Andrew Fraser, a wealthy young British lawyer and heir to the estate where Laura is in service, discovers that this common practice of finding new homes for penniless children might not be all that it seems. Together Laura and Andrew form an unlikely partnership. Will they arrive in time? Will their friendship blossom into something more?

Inspired by true events, this moving novel follows Laura as she seeks to reunite her family and her siblings who, in their darkest hours, must cling to the words from Isaiah: “Fear thou not; for I am with thee: be not dismayed; for I am thy God”.

I enjoyed this novel and learned about the movement in England that was similar to America’s “orphan trains”. The novel ends with no full completion of the children’s stories, so I’m sure another novel is coming. The genre is a mash-up of historical fiction, Christian, and romance. Carrie Turansky always writes about believable and likable characters and you can count on her for a “clean read”. I look forward to the sequel!

Thank you for my e-copy via Net Galley!

The Winemaker’s Wife by Kristin Harmel

Wine? WWII? Resistance activities? Count me in! I really enjoyed this novel about a young woman who spent her post-war years trying to amend for her actions during the war. Don’t want to give it all away – no spoilers here!

I had enjoyed Kristin Harmel’s earlier novels, so I chose this one through Net Galley. I love reading of this era and am always amazed at the tenacity of the people who lived through such hardship. This was part love story and – to be honest – that was the one part I didn’t really enjoy. I particularly did not like the character of Celine’s husband and found him very one dimensional.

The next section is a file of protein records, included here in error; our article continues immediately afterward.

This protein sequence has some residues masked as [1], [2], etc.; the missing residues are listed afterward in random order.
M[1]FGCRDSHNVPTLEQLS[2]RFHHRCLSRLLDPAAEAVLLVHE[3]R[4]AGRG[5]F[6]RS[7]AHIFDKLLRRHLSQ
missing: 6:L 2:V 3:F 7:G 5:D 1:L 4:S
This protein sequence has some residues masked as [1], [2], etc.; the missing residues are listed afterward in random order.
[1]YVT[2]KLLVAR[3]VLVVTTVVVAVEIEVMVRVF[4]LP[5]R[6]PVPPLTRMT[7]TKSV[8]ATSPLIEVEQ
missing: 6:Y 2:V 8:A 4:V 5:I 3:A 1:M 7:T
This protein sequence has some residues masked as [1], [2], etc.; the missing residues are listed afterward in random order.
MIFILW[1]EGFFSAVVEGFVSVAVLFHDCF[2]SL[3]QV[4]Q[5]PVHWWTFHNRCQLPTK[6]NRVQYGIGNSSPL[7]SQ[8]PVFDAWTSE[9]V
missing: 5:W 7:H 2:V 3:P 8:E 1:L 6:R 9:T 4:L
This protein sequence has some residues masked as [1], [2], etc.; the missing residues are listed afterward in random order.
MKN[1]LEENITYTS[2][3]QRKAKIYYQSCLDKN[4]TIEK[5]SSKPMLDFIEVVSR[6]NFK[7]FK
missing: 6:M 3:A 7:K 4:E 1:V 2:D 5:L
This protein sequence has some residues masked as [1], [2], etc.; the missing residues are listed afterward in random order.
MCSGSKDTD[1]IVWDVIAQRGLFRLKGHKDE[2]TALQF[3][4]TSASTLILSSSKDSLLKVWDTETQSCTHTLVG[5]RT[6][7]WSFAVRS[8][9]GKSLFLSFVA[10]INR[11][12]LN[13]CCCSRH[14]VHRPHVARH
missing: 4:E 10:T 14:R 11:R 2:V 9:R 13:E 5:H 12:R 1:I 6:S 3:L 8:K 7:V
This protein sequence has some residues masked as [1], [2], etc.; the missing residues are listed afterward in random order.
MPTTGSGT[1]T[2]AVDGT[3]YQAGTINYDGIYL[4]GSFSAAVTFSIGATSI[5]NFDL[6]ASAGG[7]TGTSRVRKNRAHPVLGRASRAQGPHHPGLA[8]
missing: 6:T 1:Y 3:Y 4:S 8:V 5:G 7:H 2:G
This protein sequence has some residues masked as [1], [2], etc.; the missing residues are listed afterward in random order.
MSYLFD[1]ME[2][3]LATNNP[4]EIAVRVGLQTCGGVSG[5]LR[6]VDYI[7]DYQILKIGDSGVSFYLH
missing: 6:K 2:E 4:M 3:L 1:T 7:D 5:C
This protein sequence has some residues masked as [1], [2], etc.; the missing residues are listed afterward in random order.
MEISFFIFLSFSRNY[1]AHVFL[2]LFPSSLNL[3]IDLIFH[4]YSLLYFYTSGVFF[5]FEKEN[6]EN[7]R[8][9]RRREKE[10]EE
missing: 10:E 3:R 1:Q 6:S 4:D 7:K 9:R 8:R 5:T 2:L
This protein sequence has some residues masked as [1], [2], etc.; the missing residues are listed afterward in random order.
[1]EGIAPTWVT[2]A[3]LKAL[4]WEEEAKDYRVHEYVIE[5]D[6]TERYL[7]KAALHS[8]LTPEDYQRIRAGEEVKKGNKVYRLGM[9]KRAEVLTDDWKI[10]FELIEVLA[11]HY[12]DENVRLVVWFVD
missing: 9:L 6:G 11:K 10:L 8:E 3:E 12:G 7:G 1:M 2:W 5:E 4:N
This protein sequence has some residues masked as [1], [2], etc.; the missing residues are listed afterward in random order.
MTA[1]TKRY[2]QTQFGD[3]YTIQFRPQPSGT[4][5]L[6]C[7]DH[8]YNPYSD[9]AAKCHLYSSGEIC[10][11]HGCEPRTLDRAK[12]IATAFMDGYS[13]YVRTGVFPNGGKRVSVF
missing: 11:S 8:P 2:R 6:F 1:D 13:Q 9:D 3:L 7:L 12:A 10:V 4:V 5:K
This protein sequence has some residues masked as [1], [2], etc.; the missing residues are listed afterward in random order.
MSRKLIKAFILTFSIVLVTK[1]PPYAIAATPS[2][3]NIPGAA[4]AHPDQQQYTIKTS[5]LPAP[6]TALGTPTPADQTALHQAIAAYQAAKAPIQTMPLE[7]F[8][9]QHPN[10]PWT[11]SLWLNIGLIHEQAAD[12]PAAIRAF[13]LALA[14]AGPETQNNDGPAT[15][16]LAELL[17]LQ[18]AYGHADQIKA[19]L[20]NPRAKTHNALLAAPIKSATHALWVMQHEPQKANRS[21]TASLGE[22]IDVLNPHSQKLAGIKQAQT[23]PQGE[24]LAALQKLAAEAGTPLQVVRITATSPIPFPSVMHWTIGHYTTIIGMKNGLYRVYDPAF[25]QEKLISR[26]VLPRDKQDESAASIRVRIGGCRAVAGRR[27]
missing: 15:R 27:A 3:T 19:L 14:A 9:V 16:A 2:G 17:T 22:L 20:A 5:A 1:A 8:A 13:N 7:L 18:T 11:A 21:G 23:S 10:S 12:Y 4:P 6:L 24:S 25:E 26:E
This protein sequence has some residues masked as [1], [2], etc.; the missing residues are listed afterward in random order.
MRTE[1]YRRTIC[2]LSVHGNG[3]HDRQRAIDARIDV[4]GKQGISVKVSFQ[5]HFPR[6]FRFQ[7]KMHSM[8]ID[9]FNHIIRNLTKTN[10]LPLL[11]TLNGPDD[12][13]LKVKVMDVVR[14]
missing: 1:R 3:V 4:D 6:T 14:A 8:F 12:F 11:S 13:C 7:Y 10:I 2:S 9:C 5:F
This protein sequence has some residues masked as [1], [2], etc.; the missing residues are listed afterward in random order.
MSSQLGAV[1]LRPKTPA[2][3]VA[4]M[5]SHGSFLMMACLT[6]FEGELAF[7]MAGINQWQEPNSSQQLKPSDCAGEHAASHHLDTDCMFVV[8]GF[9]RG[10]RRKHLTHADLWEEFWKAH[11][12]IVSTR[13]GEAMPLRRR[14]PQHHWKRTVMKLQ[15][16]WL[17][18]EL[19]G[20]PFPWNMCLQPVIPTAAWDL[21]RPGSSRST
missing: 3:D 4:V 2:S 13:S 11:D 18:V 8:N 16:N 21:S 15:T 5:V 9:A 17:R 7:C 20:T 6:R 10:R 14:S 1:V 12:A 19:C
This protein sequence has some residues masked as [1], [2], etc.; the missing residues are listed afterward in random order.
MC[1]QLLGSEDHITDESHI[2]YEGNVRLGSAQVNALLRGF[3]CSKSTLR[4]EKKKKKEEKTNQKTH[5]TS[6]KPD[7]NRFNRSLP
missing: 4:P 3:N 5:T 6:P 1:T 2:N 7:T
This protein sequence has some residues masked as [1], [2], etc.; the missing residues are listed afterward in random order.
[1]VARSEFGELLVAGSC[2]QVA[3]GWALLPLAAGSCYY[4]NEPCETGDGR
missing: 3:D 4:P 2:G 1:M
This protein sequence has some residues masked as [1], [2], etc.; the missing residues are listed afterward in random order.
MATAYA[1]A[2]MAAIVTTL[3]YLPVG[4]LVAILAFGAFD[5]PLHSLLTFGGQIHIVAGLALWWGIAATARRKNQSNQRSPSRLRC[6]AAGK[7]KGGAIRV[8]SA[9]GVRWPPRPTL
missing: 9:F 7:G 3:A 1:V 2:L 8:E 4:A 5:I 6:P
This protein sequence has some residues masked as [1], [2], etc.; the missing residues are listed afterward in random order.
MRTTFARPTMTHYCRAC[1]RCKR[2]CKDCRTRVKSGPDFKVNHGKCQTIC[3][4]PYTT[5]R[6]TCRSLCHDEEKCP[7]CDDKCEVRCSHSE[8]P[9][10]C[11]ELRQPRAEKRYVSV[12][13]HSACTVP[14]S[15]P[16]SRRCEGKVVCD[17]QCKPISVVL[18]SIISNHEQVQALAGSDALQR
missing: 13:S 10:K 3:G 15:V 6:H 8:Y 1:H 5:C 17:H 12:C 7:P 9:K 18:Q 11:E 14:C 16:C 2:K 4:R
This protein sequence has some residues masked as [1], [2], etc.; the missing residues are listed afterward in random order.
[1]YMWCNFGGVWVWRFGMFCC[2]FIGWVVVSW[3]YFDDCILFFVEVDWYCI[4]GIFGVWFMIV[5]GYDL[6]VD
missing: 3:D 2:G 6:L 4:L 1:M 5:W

Overall, this was a great read and one I would recommend to folks who enjoy this genre.

Thank you for my review copy!

Description

Instant #1 bestsellerfrom The Globe and Mail (Toronto) and The Toronto Star

“Love and betrayal, forgiveness and redemption combine in a heady tale of the ever-present past…fantastic!” —Pam Jenoff, New York Times bestselling author of The Lost Girls of Paris

The author of the “engrossing” (People) international bestseller The Room on Rue Amélie returns with a moving story set amid the champagne vineyards of northern France during the darkest days of World War II, perfect for fans of Kristin Hannah’s The Nightingale.

Champagne, 1940: Inès has just married Michel, the owner of storied champagne house Maison Chauveau, when the Germans invade. As the danger mounts, Michel turns his back on his marriage to begin hiding munitions for the Résistance. Inès fears they’ll be exposed, but for Céline, half-Jewish wife of Chauveau’s chef de cave, the risk is even greater—rumors abound of Jews being shipped east to an unspeakable fate.

When Céline recklessly follows her heart in one desperate bid for happiness, and Inès makes a dangerous mistake with a Nazi collaborator, they risk the lives of those they love—and the champagne house that ties them together.

New York, 2019: Liv Kent has just lost everything when her eccentric French grandmother shows up unannounced, insisting on a trip to France. But the older woman has an ulterior motive—and a tragic, decades-old story to share. When past and present finally collide, Liv finds herself on a road to salvation that leads right to the caves of the Maison Chauveau.

The Room on Rue Amelie by Kristin Harmel

I am currently reading Kristin Harmel’s newest book and I was reminded that I had not finished this novel from last year! This is a wonderful WWII story about a young American woman who marries a French man and stays in Paris during the Nazi occupation. Their lives are intertwined with the Jewish family next door, and Ruby must decide if she will risk all she has in order to do what she knows is right for those she cares about.

Highly recommended! Thank you for my copy to review through Net Galley!

Description

For fans of Kristin Hannah’s The Nightingale and Martha Hall Kelly’s Lilac Girls, this powerful novel of fate, resistance, and family—by the international bestselling author of The Sweetness of Forgetting and When We Meet Again—tells the tale of an American woman, a British RAF pilot, and a young Jewish teenager whose lives intersect in occupied Paris during the tumultuous days of World War II.